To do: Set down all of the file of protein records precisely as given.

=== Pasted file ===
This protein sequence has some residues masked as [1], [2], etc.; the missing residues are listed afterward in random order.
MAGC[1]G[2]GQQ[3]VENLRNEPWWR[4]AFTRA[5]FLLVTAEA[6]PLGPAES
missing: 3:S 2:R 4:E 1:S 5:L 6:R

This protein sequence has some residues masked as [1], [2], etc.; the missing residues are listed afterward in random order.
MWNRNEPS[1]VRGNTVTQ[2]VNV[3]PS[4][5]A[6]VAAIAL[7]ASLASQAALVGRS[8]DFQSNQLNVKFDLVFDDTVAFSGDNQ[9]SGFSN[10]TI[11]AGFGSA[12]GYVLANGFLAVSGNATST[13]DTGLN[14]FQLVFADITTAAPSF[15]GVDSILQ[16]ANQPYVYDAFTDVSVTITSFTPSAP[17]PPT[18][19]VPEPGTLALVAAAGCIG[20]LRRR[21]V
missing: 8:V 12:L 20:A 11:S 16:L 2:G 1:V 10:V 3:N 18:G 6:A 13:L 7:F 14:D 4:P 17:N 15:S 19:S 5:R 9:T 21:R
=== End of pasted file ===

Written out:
This protein sequence has some residues masked as [1], [2], etc.; the missing residues are listed afterward in random order.
MAGC[1]G[2]GQQ[3]VENLRNEPWWR[4]AFTRA[5]FLLVTAEA[6]PLGPAES
missing: 3:S 2:R 4:E 1:S 5:L 6:R

This protein sequence has some residues masked as [1], [2], etc.; the missing residues are listed afterward in random order.
MWNRNEPS[1]VRGNTVTQ[2]VNV[3]PS[4][5]A[6]VAAIAL[7]ASLASQAALVGRS[8]DFQSNQLNVKFDLVFDDTVAFSGDNQ[9]SGFSN[10]TI[11]AGFGSA[12]GYVLANGFLAVSGNATST[13]DTGLN[14]FQLVFADITTAAPSF[15]GVDSILQ[16]ANQPYVYDAFTDVSVTITSFTPSAP[17]PPT[18][19]VPEPGTLALVAAAGCIG[20]LRRR[21]V
missing: 8:V 12:L 20:A 11:S 16:L 2:G 1:V 10:V 3:N 18:G 6:A 13:L 7:F 14:D 4:P 17:N 15:S 19:S 5:R 9:T 21:R